Congestion Exposure                                         T. Moncaster
Internet-Draft                                                   L. Krug
Intended status: Informational                                        BT
Expires: September 2, 2010                                      M. Menth
                                                 University of Wuerzburg
                                                               J. Araujo
                                                                S. Blake
                                                        Extreme Networks
                                                          R. Woundy, Ed.
                                                           March 1, 2010

            The Need for Congestion Exposure in the Internet


   Today's Internet is a product of its history.  TCP is the main
   transport protocol responsible for sharing out bandwidth and
   preventing a recurrence of congestion collapse while packet drop is
   the primary signal of congestion at bottlenecks.  Since packet drop
   (and increased delay) impacts all their customers negatively, network
   operators would like to be able to distinguish between overly
   aggressive congestion control and a confluence of many low-bandwidth,
   low-impact flows.  But they are unable to see the actual congestion
   signal and thus, they have to implement bandwidth and/or usage limits
   based on the only information they can see or measure (the contents
   of the packet headers and the rate of the traffic).  Such measures
   don't solve the packet-drop problems effectively and are leading to
   calls for government regulation (which also won't solve the problem).

   We propose congestion exposure as a possible solution.  This allows
   packets to carry an accurate prediction of the congestion they expect
   to cause downstream thus allowing it to be visible to ISPs and
   network operators.  This memo sets out the motivations for congestion
   exposure and introduces a strawman protocol designed to achieve
   congestion exposure.

Status of This Memo

   This Internet-Draft is submitted to IETF in full conformance with the
   provisions of BCP 78 and BCP 79.

   Internet-Drafts are working documents of the Internet Engineering
   Task Force (IETF), its areas, and its working groups.  Note that
   other groups may also distribute working documents as Internet-

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   Internet-Drafts are draft documents valid for a maximum of six months
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Copyright Notice

   Copyright (c) 2010 IETF Trust and the persons identified as the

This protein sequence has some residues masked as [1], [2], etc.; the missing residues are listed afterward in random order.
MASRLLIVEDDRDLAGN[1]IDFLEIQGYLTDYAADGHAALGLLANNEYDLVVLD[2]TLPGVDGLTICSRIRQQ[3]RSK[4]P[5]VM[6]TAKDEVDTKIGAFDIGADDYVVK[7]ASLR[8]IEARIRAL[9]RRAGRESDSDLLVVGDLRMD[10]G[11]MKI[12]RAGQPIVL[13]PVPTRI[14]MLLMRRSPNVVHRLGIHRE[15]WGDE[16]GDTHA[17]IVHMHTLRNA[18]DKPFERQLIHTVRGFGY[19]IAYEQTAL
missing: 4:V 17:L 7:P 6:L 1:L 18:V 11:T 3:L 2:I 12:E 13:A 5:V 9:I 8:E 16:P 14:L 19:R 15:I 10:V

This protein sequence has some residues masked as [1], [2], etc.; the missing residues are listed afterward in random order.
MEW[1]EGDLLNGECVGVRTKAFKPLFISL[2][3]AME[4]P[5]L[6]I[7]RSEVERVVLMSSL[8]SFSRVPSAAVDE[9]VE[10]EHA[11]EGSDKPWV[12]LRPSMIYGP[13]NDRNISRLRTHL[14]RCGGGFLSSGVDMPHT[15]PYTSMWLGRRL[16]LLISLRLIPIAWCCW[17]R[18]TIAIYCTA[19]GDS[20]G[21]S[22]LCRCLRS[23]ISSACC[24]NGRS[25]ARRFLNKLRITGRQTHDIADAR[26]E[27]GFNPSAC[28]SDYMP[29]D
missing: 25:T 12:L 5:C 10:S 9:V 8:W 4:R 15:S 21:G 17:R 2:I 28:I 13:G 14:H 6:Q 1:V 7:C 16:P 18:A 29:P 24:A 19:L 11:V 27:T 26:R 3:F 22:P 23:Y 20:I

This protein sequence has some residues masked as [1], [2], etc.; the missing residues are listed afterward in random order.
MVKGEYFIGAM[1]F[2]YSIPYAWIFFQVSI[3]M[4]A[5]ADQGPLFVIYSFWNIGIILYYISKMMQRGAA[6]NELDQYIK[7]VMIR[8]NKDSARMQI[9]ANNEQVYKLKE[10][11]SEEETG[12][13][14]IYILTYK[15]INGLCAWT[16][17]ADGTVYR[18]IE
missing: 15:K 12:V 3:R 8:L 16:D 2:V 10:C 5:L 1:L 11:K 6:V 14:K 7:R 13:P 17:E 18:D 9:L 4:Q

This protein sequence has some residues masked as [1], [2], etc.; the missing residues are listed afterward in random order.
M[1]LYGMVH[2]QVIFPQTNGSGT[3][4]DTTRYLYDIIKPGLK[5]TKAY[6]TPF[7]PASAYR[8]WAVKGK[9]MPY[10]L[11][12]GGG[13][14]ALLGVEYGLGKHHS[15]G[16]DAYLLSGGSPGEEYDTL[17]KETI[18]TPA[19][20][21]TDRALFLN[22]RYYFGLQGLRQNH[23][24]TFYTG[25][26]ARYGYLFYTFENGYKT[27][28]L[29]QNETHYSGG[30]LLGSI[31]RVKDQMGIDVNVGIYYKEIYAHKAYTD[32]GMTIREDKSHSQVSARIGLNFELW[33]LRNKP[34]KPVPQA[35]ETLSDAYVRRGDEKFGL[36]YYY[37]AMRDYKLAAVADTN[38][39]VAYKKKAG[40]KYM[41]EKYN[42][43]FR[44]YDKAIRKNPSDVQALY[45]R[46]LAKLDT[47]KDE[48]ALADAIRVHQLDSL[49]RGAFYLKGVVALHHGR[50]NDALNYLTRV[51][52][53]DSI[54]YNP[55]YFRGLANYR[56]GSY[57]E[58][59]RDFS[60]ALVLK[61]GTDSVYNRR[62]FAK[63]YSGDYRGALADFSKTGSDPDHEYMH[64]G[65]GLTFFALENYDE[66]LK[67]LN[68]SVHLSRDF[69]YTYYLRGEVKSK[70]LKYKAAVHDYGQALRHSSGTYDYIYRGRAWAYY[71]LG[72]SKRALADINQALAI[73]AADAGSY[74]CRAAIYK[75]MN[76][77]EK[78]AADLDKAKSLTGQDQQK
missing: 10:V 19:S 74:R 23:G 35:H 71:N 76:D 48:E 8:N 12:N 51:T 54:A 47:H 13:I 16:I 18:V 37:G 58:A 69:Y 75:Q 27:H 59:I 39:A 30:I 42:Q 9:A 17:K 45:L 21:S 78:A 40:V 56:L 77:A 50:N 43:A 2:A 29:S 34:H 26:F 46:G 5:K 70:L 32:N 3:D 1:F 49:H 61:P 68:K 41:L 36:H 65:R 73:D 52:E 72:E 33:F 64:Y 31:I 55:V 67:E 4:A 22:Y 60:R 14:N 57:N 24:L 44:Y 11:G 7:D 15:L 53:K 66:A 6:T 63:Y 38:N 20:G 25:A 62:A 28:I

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Table of Contents

   1.  Introduction . . . . . . . . . . . . . . . . . . . . . . . . .  4
     1.1.  Definitions  . . . . . . . . . . . . . . . . . . . . . . .  5
     1.2.  Changes from previous versions . . . . . . . . . . . . . .  6
   2.  The Problem  . . . . . . . . . . . . . . . . . . . . . . . . .  7
     2.1.  Congestion is not the problem  . . . . . . . . . . . . . .  7
     2.2.  Increase capacity or manage traffic? . . . . . . . . . . .  7
       2.2.1.  Making Congestion Visible  . . . . . . . . . . . . . .  8
       2.2.2.  ECN - a Step in the Right Directions . . . . . . . . .  8
   3.  Existing Approaches to Traffic Control . . . . . . . . . . . .  9
     3.1.  Layer 3 Measurement  . . . . . . . . . . . . . . . . . . .  9
       3.1.1.  Volume Accounting  . . . . . . . . . . . . . . . . . .  9
       3.1.2.  Rate Measurement . . . . . . . . . . . . . . . . . . . 10
     3.2.  Higher Layer Discrimination  . . . . . . . . . . . . . . . 10
       3.2.1.  Bottleneck Rate Policing . . . . . . . . . . . . . . . 10
       3.2.2.  DPI and Application Rate Policing  . . . . . . . . . . 11
   4.  Why Now? . . . . . . . . . . . . . . . . . . . . . . . . . . . 11
   5.  Requirements for a Solution  . . . . . . . . . . . . . . . . . 12
   6.  A Strawman Congestion Exposure Protocol  . . . . . . . . . . . 14
   7.  Use Cases  . . . . . . . . . . . . . . . . . . . . . . . . . . 14
     7.1.  Improved Policing  . . . . . . . . . . . . . . . . . . . . 16
       7.1.1.  Per Aggregate Policing . . . . . . . . . . . . . . . . 16
       7.1.2.  Per customer policing  . . . . . . . . . . . . . . . . 16
   8.  IANA Considerations  . . . . . . . . . . . . . . . . . . . . . 17
   9.  Security Considerations  . . . . . . . . . . . . . . . . . . . 17
   10. Conclusions  . . . . . . . . . . . . . . . . . . . . . . . . . 18
   11. Acknowledgements . . . . . . . . . . . . . . . . . . . . . . . 18
   12. Informative References . . . . . . . . . . . . . . . . . . . . 18

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1.  Introduction